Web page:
Waterville will focus on finding a new school superintendent, instead of hiring an assistant
WATERVILLE — Waterville School Board President Joan Phillips-Sandy said Monday night that after receiving feedback from parents and others, she decided the best strategy was to seek out a school superintendent at the instead of an assistant superintendent – and as soon as possible.
“I still believe an assistant superintendent is good for this district,” she said. “However, I am perfectly happy to let this be the superintendent’s next call.”
Phillips-Sandy told the board, parents and educators who attended Monday night’s school board meeting that she would begin assembling a search committee on Tuesday to include no more than three board members, at least one parent or guardian, a community member, school faculty members, and an administrator.
She said she had spoken with City Manager Steve Daly about the search and that if it didn’t produce a strong candidate it would be reopened.
“We don’t settle,” Phillips-Sandy said. “I’m not ready to settle down.”
She said she will lead the committee and that board member Greg Bazakas will be a member. Board members Maryanne Bernier and Pat Helm have also expressed interest in serving on the committee.
Superintendent Eric Haley, who has held the position for 20 years, said he plans to retire this year. He recently recommended that the board hire an assistant superintendent whom he and others could mentor so the person can fill the superintendent position when Haley, 67, retires.
Last week, however, several parents asked the Board of Education to gather more information from parents, teachers, business people and others about the type of person to hire as a superintendent. of the city school, with some saying the focus should be on hiring a superintendent, not an assistant superintendent.
The Board of Education makes the final decision on these hires.
Bazakas said Monday that the council must decide what type of search committee should be set up, how members should be recruited and what the community and the district need in a superintendent.
Bazakas and Bernier again emphasized the need for community input. Board member Pam Trinward said the superintendent position can be advertised immediately and people are encouraged to contribute at every school board meeting.
Bernier said it’s important to know people’s visions for a superintendent and what their qualifications should be.
Phillips-Sandy said that to some extent, a superintendent’s job description is determined by state law. Bazakas asked if she would consider forming the search committee by soliciting letters of interest from those interested in serving on the committee. Phillips-Sandy said she would look at the letters, but added, “Here’s the thing. A camel is a horse designed by a committee. I need our committee to be a horse, not a camel.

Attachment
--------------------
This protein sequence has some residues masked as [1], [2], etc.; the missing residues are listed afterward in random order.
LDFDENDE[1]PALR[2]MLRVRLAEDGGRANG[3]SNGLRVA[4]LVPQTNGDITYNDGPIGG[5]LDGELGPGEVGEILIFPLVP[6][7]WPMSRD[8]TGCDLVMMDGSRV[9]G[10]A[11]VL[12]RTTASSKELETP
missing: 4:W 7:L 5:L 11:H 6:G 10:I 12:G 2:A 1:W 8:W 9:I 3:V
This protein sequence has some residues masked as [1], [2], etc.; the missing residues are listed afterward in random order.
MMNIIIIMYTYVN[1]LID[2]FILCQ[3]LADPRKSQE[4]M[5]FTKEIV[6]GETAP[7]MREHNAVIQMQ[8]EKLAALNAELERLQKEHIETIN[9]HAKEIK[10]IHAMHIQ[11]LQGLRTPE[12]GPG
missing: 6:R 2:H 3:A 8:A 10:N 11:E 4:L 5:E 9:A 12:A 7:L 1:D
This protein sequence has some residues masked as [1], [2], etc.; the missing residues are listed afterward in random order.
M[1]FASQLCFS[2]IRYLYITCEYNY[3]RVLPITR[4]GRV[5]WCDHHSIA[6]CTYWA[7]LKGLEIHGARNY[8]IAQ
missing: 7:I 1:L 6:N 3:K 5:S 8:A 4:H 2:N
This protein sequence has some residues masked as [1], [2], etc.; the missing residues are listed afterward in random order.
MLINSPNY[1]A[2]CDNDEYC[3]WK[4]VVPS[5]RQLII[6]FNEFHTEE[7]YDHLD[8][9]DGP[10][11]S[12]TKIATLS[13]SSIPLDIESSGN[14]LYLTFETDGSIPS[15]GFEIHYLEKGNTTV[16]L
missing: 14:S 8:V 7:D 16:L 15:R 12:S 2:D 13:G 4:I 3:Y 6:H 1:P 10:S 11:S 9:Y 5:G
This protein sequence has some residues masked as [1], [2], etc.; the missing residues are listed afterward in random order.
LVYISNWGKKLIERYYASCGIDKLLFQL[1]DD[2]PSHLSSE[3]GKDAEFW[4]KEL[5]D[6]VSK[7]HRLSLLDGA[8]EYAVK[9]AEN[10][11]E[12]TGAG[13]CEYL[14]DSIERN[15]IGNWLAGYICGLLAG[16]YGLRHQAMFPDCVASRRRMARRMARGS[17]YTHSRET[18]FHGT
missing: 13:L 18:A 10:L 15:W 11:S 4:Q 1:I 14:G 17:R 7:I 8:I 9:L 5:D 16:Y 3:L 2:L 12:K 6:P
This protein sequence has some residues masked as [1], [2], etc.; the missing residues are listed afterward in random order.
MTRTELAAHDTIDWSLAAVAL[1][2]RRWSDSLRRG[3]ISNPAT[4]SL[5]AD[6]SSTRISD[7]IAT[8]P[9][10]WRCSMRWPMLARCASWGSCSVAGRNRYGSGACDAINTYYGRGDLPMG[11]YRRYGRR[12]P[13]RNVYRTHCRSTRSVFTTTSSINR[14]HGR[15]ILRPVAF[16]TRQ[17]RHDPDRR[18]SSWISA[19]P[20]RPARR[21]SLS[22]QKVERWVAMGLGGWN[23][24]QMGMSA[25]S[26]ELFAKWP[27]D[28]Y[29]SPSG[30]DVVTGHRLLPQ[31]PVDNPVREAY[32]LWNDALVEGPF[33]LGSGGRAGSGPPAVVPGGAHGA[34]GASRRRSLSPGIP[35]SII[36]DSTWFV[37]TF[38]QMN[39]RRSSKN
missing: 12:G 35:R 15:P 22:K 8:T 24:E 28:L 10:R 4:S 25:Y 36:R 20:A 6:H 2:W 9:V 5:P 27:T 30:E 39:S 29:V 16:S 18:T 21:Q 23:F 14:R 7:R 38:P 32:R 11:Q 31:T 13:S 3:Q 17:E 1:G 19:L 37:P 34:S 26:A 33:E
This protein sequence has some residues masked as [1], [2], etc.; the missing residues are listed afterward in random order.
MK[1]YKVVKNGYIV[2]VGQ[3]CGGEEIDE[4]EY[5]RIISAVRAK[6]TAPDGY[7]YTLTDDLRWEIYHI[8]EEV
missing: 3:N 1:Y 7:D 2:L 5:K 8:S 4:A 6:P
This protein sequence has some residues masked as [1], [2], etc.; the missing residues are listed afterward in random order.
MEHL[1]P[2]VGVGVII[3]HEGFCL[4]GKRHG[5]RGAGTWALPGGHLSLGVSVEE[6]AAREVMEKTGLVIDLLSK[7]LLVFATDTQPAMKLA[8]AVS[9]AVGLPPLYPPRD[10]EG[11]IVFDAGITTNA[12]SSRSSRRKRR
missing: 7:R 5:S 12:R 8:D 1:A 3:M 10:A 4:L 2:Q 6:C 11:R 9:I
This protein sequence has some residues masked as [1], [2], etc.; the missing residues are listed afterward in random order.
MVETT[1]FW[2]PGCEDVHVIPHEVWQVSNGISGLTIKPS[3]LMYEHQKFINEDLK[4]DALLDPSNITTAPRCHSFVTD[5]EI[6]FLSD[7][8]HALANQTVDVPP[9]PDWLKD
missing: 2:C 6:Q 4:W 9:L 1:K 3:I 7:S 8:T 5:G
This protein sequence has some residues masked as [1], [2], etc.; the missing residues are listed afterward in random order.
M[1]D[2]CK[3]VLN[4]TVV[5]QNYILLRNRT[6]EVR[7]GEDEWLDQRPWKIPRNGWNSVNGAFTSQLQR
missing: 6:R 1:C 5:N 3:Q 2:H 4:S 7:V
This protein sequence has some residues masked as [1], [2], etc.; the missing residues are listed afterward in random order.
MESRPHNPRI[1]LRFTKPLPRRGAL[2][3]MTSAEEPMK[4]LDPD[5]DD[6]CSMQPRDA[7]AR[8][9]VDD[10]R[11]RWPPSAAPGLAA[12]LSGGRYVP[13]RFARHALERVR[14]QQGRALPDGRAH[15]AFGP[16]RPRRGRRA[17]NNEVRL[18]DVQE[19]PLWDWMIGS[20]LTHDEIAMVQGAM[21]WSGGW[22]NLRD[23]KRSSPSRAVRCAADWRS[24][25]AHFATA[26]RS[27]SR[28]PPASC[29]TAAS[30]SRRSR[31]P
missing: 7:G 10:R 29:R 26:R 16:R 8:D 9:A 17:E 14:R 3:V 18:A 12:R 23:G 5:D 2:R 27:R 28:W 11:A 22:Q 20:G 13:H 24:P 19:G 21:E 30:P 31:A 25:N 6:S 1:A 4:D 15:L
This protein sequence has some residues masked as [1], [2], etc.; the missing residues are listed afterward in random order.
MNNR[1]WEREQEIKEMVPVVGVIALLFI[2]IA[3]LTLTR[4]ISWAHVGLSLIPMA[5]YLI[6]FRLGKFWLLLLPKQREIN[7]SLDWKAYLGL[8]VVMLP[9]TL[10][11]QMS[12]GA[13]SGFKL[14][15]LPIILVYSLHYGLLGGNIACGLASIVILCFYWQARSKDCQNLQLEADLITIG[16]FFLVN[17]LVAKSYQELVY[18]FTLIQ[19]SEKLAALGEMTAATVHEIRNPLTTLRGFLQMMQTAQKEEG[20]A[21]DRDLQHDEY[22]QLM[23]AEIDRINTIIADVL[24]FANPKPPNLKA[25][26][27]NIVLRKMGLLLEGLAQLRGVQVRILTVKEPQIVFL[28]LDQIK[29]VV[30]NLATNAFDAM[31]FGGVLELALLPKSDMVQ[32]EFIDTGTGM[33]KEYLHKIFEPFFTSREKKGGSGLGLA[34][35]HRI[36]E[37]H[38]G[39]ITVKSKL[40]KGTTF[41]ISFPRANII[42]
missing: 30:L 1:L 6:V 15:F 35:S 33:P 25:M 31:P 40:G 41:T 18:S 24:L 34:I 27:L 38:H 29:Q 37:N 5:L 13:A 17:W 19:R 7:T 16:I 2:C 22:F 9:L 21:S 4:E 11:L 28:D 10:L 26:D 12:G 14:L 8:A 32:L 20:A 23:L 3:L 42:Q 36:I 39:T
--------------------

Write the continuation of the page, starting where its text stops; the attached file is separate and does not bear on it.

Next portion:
According to Haley and Steve Bailey, executive director of the Maine School Management Association and executive director of the Maine School Boards Association, few candidates tend to apply for open superintendent positions.
At last week’s meeting, Bailey said six or seven candidates typically apply for an available superintendent position. The national average term for a school superintendent was five years, according to Bailey. He is now 2.8 years old.
Waterville employed an assistant superintendent for many years, the last being Peter Thiboutot, now superintendent of schools in Winslow. Thiboutot was assistant superintendent for the alternative organizational structure 92, which included Waterville, Winslow and Vassalboro.
This structure, whose superintendent was Haley, was dissolved in 2018, after nine years, and Winslow hired Thiboutot as superintendent. Waterville reverted to Waterville Public Schools, with Haley continuing as superintendent and without an assistant.
Waterville parent Carrie LeVan on Monday thanked the Board of Education for considering public feedback and asked the board to reach out to community partners, such as the Mid-Maine Chamber of Commerce or the Colby College, to see if they would help fund a superintendent. to look for.
LeVan said the success of the city’s school district is critical for businesses and colleges in their own recruiting processes.
“I think they’re encouraged to help provide some of those resources, if you ask,” she said.
LeVan added that it’s important to craft a message for potential superintendents that would entice them to come to Waterville.
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